2006-09-18

What will become of the congestion tax?

It looks like only Stockholm voted yes to the congestion charge. The surrounding communities voted no, and they did so by a wide margin. Nearly two thirds of poeple in greater Stockholm voted against making the congestion tax permanent.

Before the election, outgoing Stockholm mayor and Social Democrat Annika Billström declared her intention to ignore the referendums on the congestion tax held in greater Stockholm's communities, and to honor only the referendum held in Stockholm proper. Stockholm's citizens said yes to the congestion charge, but by a relatively narrow margin (51.7% for, 45.6% against).

But considering that the non-Socialist alliance has taken control of both the local and national govermnents, it seems likely that Billström's wish to ignore the wishes of the counties that make up greater Stockholm will be overridden.

What is not clear is how the differing wishes of the residents of inner Stockholm and the surrounding communities will be reconciled. Incoming Stockholm mayor Kristina Axén Olin has said that the wishes of Stockholmers would be honored. But after the election results came in last night, she gave some indications that the voices of the votes in the surrounding communities would also be taken into consideration.

These are interesting times indeed.

3 comments:

Tobbe said...

The goal with the congestion charge was to reduce the traffic in stockholm, and most of the cars are comming from the sourrounding communities, so from my horizon, asking them is like asking mexico what they think of the border to us..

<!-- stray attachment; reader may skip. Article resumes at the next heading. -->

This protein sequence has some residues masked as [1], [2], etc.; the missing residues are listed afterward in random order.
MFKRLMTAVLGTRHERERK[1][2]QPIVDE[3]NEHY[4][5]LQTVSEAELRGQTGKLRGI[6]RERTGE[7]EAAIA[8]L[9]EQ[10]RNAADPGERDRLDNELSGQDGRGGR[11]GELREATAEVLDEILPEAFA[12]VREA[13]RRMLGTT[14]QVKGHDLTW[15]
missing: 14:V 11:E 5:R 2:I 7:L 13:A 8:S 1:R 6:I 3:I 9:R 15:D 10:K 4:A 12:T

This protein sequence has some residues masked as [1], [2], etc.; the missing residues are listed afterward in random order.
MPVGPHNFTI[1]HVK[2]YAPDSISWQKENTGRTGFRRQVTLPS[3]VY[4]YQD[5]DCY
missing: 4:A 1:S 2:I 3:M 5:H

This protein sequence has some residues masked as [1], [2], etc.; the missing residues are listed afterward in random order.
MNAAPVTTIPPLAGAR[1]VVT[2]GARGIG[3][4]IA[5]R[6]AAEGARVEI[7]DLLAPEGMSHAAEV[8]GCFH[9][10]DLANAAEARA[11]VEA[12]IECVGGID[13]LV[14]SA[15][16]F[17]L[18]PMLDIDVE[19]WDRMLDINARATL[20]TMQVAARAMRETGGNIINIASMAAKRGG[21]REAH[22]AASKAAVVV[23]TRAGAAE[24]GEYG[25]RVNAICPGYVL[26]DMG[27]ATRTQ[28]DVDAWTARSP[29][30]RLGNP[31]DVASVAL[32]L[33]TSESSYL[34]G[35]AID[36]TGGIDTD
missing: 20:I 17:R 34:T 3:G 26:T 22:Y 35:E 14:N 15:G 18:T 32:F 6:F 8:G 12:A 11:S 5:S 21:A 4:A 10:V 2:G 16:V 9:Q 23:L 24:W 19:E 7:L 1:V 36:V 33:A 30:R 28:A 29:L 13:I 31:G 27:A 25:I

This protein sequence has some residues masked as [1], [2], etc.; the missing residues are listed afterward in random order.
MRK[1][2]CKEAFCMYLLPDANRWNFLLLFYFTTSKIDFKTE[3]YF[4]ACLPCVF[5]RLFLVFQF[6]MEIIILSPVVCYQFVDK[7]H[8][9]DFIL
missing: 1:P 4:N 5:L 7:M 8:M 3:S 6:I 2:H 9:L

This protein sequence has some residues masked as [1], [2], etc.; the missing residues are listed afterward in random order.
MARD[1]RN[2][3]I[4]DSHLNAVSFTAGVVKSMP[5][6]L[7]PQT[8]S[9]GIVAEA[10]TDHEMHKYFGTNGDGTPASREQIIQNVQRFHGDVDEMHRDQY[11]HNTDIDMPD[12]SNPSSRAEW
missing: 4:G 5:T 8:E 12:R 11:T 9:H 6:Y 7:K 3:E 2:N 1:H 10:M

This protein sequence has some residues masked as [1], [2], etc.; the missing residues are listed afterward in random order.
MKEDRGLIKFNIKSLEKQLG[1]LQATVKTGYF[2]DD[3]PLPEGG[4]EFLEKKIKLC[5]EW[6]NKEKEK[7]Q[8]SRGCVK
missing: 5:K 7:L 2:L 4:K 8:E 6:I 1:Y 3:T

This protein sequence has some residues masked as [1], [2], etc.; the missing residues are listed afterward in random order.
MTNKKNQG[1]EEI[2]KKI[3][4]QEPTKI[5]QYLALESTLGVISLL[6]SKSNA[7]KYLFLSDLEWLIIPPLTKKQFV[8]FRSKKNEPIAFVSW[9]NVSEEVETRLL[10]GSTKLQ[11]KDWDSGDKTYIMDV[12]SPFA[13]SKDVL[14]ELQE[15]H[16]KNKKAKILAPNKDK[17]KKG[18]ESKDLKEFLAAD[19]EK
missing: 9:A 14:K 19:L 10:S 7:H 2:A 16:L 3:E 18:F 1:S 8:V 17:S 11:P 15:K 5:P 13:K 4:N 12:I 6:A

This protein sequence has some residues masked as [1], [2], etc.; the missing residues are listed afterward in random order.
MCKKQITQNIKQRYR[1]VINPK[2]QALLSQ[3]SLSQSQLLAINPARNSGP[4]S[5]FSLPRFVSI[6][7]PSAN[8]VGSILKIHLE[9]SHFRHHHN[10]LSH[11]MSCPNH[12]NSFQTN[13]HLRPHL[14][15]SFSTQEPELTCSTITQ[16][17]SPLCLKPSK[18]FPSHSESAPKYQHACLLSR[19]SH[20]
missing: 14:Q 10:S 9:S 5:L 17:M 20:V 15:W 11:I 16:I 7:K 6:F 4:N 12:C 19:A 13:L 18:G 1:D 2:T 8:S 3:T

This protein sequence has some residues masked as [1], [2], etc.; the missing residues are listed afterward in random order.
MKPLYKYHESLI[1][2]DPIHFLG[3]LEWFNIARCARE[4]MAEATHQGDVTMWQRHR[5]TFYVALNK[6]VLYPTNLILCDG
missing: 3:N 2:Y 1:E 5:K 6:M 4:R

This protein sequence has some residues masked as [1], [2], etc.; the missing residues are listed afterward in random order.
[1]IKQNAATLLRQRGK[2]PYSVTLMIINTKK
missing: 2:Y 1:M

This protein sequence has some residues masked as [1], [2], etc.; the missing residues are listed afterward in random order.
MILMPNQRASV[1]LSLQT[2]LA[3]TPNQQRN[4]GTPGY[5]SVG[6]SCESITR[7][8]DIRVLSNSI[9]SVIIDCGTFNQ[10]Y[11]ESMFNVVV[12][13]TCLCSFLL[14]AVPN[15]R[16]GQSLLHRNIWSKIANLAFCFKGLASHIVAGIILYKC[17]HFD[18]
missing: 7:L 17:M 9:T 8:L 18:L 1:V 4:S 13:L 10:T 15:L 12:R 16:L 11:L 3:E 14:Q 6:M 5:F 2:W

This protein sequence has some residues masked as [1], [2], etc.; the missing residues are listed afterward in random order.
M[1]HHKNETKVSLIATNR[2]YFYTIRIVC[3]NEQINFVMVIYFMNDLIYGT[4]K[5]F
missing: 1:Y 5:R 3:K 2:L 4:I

daniel said...

Well, at least the Aliiance were not disagreeing and infighting until several hours after the election. :)

Michael said...

The goal with the congestion charge was to reduce the traffic in stockholm, and most of the cars are comming from the sourrounding communities, so from my horizon, asking them is like asking Mexico what they think of the border to US.

The environmental and health costs of having lots of cars in the city are hard to calculate; but certainly, these costs are paid predominately by Stockholmers. These problems must be tackled, but a tax on road usage isn't the right solution.

The congestion tax is a regressive tax that places an unreasonable financial burden on people for whom public transport is not an option. Many have no choice but to travel by road to or from Stockholm.

The financial burden is disproportionately levied on low-income workers, because the tax represents are larger proportion of their income. Well-to-do motorists can afford the tax; people who live on less money per month just don't have extra krona to spare.

Plus, vehicle registration fees and other taxes are meant to pay for the roads and highways. Citizens shouldn't have to pay twice for the same public service.

Finally, the so-called congestion tax has several unintended and detrimental consequences:
* many motorists take longer more circuitous routes to avoid paying the tax; this leads to more vehicles on smaller roads, and more pollution.
* motorists leaving Stockholm are also required to pay the tax, even though they are effectively reducing congestion in the city.
* people are discouraged from coming to the city -- this reduces business and therfore reduces tax revenues in the city.

Internal disagreement within the liberal bloc is appropriate and expected. The area of agreement between the four member parties is limited.

We shall see what becomes of this tax!